No domestic construction on a new reactor has begun for the past eight years. The catastrophic accident at the Fukushima Daiichi nuclear power plant in 2011 blew a hole in the industry’s plans. The picture for exports of Japanese nuclear power technology looks just as gloomy. 

Japanese reactor manufacturers and suppliers of key components are now facing the possible loss of their technological viability.


Warning signs for the nation’s nuclear power industry are visible in many parts of the country, including Oma, a fishing town in Aomori Prefecture on the northernmost tip of the main island of Honshu. 

In that coastal town, Electric Power Development, a wholesale electric utility known as J-Power, has been building a new nuclear power plant.

At the construction site stands a huge semicylindrical-shaped structure bearing the Hitachi logo. It is actually a cover to protect what is inside: a reactor containment vessel, the core equipment of a nuclear plant, from the salty sea winds. 

The humidity inside the structure is kept at 50% to prevent pipes and other parts of the vessel from rusting, according to an official in charge of the construction.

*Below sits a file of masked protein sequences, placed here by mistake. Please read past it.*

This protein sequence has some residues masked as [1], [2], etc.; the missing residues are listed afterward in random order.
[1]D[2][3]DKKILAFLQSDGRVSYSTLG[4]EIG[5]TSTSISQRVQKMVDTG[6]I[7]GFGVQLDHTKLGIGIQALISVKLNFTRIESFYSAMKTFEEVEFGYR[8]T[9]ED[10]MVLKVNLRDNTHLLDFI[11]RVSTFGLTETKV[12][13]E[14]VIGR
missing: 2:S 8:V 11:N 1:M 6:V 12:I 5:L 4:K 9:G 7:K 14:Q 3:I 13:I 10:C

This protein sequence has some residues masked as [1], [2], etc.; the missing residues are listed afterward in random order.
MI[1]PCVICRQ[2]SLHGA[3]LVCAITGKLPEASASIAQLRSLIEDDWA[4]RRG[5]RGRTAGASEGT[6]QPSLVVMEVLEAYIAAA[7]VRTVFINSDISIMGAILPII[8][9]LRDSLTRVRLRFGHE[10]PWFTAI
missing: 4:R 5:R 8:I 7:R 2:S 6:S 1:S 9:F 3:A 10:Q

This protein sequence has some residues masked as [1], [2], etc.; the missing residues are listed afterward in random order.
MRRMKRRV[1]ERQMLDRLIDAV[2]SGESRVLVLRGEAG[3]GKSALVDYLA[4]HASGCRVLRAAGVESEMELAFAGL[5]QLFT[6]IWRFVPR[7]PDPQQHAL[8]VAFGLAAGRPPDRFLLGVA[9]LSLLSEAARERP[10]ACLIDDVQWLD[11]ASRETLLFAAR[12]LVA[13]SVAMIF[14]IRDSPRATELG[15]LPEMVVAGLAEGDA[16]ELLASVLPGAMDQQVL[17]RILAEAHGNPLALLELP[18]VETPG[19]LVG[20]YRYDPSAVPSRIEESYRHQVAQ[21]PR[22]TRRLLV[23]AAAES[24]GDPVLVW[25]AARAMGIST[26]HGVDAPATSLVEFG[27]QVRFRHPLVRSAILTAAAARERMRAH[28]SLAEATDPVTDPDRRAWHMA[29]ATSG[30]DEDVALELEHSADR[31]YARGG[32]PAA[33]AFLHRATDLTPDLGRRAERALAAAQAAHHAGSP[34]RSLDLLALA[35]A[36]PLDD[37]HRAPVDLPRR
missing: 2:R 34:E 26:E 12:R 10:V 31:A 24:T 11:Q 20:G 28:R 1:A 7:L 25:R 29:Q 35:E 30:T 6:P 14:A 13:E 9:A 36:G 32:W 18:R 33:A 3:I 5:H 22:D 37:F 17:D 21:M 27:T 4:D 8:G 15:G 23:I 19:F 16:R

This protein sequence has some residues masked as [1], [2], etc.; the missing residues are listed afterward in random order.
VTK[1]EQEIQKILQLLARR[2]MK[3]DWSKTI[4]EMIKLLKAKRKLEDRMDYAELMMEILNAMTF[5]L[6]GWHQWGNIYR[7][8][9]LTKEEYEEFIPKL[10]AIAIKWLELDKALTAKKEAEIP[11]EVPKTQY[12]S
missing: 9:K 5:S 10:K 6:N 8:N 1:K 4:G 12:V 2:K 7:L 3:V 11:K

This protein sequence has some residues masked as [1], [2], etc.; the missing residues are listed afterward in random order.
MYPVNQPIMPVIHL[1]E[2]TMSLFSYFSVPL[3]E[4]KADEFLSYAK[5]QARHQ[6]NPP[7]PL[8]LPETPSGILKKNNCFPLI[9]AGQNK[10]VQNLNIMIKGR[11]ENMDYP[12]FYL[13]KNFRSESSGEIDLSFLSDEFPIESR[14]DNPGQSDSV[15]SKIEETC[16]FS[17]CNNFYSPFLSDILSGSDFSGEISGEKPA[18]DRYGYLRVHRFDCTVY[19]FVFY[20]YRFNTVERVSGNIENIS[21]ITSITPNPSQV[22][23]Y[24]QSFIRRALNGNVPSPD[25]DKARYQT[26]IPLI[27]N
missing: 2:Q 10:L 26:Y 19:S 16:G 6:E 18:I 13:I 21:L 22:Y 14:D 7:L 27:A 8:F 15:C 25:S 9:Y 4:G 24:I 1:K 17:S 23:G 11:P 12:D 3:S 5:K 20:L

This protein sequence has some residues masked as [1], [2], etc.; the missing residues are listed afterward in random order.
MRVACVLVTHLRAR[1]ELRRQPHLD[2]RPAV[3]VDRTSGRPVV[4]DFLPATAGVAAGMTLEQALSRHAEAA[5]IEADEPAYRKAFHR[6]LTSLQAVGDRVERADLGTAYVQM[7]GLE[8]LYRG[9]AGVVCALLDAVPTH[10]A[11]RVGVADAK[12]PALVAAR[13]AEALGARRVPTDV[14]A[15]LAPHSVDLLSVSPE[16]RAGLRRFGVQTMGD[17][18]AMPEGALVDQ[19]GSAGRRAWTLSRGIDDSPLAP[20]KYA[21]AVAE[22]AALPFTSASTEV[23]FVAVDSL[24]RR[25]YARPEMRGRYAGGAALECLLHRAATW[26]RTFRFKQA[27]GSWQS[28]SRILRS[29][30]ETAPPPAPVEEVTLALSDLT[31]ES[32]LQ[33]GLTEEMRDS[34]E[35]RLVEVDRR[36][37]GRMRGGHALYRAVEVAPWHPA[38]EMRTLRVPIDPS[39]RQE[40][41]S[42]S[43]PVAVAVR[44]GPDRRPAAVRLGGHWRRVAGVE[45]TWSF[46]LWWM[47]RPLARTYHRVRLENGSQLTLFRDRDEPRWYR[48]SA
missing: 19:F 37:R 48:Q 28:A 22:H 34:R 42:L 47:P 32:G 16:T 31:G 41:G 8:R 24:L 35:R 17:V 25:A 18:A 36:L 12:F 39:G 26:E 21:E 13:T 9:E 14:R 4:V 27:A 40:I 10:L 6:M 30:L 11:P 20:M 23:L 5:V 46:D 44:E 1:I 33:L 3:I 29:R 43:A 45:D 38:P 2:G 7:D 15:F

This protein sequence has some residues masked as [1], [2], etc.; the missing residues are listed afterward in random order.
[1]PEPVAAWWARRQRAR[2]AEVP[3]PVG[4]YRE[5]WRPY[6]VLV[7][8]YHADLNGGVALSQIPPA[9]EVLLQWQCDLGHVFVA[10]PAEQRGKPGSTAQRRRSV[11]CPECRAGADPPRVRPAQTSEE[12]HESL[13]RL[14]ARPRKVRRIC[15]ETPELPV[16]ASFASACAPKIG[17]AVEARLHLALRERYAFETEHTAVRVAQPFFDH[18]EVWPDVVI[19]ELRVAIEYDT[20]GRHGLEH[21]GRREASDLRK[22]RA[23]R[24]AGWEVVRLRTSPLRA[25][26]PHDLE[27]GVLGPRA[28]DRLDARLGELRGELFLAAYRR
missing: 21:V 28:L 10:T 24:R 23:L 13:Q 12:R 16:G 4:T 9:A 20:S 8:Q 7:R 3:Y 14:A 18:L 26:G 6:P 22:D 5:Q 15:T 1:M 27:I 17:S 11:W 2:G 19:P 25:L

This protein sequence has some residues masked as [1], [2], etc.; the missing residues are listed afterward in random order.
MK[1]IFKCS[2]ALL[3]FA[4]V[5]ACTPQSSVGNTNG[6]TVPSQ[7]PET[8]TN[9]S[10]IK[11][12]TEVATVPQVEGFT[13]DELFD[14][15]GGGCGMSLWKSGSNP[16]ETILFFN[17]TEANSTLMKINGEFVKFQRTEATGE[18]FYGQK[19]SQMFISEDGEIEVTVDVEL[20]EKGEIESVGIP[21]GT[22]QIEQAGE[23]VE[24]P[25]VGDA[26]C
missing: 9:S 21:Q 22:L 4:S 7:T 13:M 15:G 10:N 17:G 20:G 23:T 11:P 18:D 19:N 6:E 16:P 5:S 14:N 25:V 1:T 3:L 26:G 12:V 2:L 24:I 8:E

J-Power started construction of its first nuclear power plant in Oma in 2008. By the time the devastating earthquakes and tsunami in 2011 triggered reactor meltdowns at the Fukushima plant, 38% of the Oma project had been completed. 

But the disaster brought construction to a halt as new, stricter safety standards have been introduced, forcing the company to make necessary adjustments to the plan and design of the plant. The plant was originally envisioned to start operation in 2014, but there is no prospect for quick resumption of full-scale construction.

April 11, 2017 Posted by | Japan | , | Leave a comment

“Half Life in Fukushima” documents life in the red zone five years after the nuclear disaster


Half-life in Fukushima” is a documentary feature in competition at the 60th San Francisco International Film Festival. It represents a Switzerland and France collaboration, with co-directors Mark Olexa and Francesca Scalisi at the helm. While the production represents a European origin, the subject matter had gained world-wide attention no less than Chernobyl in 1986.

The 2011 Tōhoku earthquake and tsunami in Japan directly set off the Fukushima Nuclear Plant disaster. The town surrounding the Plant was evacuated due to radioactive fallout. Filmmakers Olexa and Scalisi entered the Fukushima red zone five years later and documented a resident still living there, a farmer named Naoto Matsumura.